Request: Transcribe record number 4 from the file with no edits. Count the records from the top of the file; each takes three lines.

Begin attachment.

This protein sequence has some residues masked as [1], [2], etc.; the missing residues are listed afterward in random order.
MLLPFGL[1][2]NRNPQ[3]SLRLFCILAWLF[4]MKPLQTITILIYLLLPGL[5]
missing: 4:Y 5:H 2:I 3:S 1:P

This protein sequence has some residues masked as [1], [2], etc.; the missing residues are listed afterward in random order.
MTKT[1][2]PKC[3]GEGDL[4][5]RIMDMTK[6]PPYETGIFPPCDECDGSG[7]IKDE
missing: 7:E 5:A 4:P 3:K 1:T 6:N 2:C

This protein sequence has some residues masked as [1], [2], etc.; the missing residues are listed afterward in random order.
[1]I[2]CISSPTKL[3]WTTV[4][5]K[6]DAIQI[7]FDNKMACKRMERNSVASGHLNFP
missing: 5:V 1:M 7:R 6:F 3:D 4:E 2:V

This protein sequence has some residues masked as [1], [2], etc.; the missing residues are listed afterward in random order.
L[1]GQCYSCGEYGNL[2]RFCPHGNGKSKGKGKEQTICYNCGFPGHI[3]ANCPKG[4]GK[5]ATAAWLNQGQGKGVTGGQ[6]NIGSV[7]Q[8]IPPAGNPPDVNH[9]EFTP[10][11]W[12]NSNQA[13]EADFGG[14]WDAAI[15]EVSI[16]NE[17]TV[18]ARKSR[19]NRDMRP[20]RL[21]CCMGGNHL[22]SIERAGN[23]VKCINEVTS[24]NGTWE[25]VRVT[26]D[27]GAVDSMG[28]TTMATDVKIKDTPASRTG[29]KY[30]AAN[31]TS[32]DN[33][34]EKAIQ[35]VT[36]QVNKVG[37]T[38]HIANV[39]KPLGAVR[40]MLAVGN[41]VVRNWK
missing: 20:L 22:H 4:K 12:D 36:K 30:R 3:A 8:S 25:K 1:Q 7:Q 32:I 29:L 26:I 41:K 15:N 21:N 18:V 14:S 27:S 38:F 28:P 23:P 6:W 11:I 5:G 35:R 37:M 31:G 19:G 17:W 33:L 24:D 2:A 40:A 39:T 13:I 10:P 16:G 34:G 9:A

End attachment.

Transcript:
This protein sequence has some residues masked as [1], [2], etc.; the missing residues are listed afterward in random order.
L[1]GQCYSCGEYGNL[2]RFCPHGNGKSKGKGKEQTICYNCGFPGHI[3]ANCPKG[4]GK[5]ATAAWLNQGQGKGVTGGQ[6]NIGSV[7]Q[8]IPPAGNPPDVNH[9]EFTP[10][11]W[12]NSNQA[13]EADFGG[14]WDAAI[15]EVSI[16]NE[17]TV[18]ARKSR[19]NRDMRP[20]RL[21]CCMGGNHL[22]SIERAGN[23]VKCINEVTS[24]NGTWE[25]VRVT[26]D[27]GAVDSMG[28]TTMATDVKIKDTPASRTG[29]KY[30]AAN[31]TS[32]DN[33][34]EKAIQ[35]VT[36]QVNKVG[37]T[38]HIANV[39]KPLGAVR[40]MLAVGN[41]VVRNWK
missing: 20:L 22:H 4:K 12:D 36:K 30:R 3:A 8:S 25:K 1:Q 7:Q 32:I 29:L 26:I 41:K 15:N 21:N 18:V 14:S 27:S 38:F 28:P 23:P 6:W 11:I 5:G 35:R 37:M 31:G 19:G 17:W 33:L 24:D 2:A 40:A 39:T 13:I 10:P 16:G 34:G 9:A